PPACA challenge based on tax issue heard by appeals court

A case challenging the constitutionality of the Patient Protection and Affordable Care Act has been heard by a three-judge panel from 5th U.S. Circuit Court of Appeals in New Orleans.

The case, Hotze v. Burwell, is one of many cases testing various provisions of the health reform law. This case specifically takes issue with where the PPACA originated. The plaintiffs in the case argue the PPACA is a revenue-raising law and therefore should have originated in the House instead of the Senate. Since the law began in the Senate, the plaintiffs argue the PPACA is unconstitutional because it violates the origination clause of the Constitution.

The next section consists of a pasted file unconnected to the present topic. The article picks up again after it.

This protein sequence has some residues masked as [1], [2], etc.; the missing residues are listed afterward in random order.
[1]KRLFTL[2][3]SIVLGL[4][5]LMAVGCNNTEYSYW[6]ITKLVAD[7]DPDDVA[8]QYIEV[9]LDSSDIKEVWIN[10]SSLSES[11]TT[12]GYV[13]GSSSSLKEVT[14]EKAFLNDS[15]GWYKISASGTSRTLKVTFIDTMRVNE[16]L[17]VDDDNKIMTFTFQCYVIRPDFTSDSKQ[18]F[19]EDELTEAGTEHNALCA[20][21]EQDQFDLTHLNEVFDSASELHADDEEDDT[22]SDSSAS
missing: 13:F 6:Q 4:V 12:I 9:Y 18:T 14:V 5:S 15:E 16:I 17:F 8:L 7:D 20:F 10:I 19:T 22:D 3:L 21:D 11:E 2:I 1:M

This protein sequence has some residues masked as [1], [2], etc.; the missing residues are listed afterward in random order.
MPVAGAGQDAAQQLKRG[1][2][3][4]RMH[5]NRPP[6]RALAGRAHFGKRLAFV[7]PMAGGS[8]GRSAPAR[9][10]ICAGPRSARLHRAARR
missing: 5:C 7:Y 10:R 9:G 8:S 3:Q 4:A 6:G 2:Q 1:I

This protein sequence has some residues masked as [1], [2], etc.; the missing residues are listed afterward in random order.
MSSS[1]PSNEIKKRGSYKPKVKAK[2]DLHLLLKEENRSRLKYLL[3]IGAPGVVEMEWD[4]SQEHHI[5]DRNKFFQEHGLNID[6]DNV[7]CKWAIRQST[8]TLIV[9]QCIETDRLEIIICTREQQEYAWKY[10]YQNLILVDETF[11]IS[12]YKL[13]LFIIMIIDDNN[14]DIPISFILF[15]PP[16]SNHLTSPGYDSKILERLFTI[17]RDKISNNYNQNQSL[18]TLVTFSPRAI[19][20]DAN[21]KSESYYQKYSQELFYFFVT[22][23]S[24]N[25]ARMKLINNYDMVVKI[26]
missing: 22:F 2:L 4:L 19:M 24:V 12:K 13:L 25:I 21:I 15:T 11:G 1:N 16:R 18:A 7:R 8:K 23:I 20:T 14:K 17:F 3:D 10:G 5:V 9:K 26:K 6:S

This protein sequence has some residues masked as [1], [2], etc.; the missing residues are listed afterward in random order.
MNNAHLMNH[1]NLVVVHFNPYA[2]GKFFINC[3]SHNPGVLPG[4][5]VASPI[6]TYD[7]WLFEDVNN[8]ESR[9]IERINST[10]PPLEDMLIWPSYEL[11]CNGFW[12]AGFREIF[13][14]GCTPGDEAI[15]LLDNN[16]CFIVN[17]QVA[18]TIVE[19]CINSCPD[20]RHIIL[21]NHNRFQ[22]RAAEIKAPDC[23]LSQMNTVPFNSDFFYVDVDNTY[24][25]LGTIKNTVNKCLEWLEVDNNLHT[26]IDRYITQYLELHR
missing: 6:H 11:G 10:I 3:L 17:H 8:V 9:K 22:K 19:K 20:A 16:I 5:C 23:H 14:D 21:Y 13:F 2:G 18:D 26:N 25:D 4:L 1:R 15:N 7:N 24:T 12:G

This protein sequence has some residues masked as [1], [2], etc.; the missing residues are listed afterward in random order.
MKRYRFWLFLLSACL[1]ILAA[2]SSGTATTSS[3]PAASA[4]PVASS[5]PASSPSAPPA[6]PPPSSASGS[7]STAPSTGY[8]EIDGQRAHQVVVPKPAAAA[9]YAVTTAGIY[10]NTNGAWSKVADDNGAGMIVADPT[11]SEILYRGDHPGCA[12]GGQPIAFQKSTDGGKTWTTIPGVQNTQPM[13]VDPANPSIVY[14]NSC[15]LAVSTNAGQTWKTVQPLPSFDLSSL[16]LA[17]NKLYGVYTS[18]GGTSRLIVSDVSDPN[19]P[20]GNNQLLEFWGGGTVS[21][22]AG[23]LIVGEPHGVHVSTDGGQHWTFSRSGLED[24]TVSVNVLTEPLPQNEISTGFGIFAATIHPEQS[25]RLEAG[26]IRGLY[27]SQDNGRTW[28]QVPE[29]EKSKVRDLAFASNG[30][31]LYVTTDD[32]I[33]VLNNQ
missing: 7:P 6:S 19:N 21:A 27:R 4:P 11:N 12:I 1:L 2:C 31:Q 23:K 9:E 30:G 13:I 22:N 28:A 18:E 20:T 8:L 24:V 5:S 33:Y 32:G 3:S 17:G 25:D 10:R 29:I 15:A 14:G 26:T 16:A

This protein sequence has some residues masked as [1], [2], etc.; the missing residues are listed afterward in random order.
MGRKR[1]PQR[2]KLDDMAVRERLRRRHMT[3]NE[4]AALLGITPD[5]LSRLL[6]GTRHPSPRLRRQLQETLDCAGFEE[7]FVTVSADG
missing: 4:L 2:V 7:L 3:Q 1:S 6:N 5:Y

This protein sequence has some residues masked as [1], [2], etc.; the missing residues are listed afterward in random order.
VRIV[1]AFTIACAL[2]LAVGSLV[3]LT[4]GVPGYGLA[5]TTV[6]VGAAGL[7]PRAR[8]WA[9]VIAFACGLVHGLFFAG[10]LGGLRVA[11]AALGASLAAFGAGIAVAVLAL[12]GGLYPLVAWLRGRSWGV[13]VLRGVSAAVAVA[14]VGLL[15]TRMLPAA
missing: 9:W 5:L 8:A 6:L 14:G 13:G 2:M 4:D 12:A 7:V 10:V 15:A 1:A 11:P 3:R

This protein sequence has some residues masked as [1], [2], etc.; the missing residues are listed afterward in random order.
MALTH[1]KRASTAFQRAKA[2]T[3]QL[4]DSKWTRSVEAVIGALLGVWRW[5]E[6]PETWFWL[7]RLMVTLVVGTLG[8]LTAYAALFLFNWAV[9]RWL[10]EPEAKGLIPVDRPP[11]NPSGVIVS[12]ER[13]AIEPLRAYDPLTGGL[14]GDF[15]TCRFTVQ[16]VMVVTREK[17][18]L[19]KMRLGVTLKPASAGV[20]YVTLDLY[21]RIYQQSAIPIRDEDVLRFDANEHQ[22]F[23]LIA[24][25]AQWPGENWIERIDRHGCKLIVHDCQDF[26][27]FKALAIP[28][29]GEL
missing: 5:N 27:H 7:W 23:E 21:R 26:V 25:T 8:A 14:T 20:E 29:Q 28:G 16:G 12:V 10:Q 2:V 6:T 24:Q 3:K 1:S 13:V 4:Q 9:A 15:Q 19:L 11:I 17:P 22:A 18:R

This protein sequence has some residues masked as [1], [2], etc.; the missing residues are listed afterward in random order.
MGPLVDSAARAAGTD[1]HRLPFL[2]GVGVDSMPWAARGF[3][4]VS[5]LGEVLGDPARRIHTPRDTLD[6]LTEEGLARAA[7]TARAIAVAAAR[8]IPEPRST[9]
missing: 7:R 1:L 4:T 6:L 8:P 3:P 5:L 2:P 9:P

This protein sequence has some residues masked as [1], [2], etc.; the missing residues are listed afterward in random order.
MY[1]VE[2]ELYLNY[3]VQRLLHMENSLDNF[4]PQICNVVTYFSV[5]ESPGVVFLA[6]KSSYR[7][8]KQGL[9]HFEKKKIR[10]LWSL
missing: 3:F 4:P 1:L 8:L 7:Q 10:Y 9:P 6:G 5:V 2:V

However, defendants argue the health reform law did begin in the House in a different form, and the law was transformed by the Senate into the PPACA.

Before making its way to the federal appeals court, the case was dismissed in the U.S. District Court for the Southern District of Texas, where a judge held the primary purpose of the PPACA is not to raise taxes.

More articles on healthcare industry lawsuits:

Recent case law extends Stark Law to Medicaid
Aetna sues Highmark over Jefferson Hospital contract
Identifying trends in False Claims Act enforcement

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